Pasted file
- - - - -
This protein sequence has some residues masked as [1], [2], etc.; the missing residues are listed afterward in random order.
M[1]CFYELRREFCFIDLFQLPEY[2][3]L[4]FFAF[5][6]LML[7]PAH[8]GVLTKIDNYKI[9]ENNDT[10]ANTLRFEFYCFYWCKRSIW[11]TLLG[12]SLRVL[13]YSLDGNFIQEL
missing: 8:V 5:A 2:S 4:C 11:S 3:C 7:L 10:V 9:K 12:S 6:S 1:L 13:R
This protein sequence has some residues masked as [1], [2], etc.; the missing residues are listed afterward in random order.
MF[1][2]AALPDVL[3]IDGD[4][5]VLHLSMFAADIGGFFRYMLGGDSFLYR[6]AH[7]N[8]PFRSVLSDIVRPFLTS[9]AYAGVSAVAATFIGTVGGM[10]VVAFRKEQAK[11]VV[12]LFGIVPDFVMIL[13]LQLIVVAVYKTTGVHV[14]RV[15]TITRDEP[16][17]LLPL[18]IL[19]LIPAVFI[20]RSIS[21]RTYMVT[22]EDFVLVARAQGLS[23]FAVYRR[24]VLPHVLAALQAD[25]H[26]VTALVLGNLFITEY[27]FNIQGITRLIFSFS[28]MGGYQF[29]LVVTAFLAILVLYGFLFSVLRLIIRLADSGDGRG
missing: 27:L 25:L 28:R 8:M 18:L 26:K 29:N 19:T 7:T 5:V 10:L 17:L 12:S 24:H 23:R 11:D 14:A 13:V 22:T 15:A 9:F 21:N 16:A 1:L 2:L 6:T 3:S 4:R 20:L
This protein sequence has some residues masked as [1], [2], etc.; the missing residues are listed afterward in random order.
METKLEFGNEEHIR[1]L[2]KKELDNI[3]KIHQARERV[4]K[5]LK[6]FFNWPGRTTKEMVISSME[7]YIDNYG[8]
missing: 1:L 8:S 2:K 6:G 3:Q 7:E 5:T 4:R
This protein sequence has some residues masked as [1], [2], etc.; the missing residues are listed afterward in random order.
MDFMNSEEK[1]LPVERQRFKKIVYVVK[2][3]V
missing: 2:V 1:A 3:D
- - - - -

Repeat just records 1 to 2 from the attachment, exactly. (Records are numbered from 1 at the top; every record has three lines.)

This protein sequence has some residues masked as [1], [2], etc.; the missing residues are listed afterward in random order.
M[1]CFYELRREFCFIDLFQLPEY[2][3]L[4]FFAF[5][6]LML[7]PAH[8]GVLTKIDNYKI[9]ENNDT[10]ANTLRFEFYCFYWCKRSIW[11]TLLG[12]SLRVL[13]YSLDGNFIQEL
missing: 8:V 5:A 2:S 4:C 11:S 3:C 7:L 10:V 9:K 12:S 6:S 1:L 13:R
This protein sequence has some residues masked as [1], [2], etc.; the missing residues are listed afterward in random order.
MF[1][2]AALPDVL[3]IDGD[4][5]VLHLSMFAADIGGFFRYMLGGDSFLYR[6]AH[7]N[8]PFRSVLSDIVRPFLTS[9]AYAGVSAVAATFIGTVGGM[10]VVAFRKEQAK[11]VV[12]LFGIVPDFVMIL[13]LQLIVVAVYKTTGVHV[14]RV[15]TITRDEP[16][17]LLPL[18]IL[19]LIPAVFI[20]RSIS[21]RTYMVT[22]EDFVLVARAQGLS[23]FAVYRR[24]VLPHVLAALQAD[25]H[26]VTALVLGNLFITEY[27]FNIQGITRLIFSFS[28]MGGYQF[29]LVVTAFLAILVLYGFLFSVLRLIIRLADSGDGRG
missing: 27:L 25:L 28:R 8:M 18:L 26:K 29:N 19:T 7:T 5:V 10:L 17:L 12:S 24:H 23:R 11:D 14:A 13:V 22:T 15:A 9:F 21:N 16:A 1:L 2:L 6:T 3:S 4:R 20:L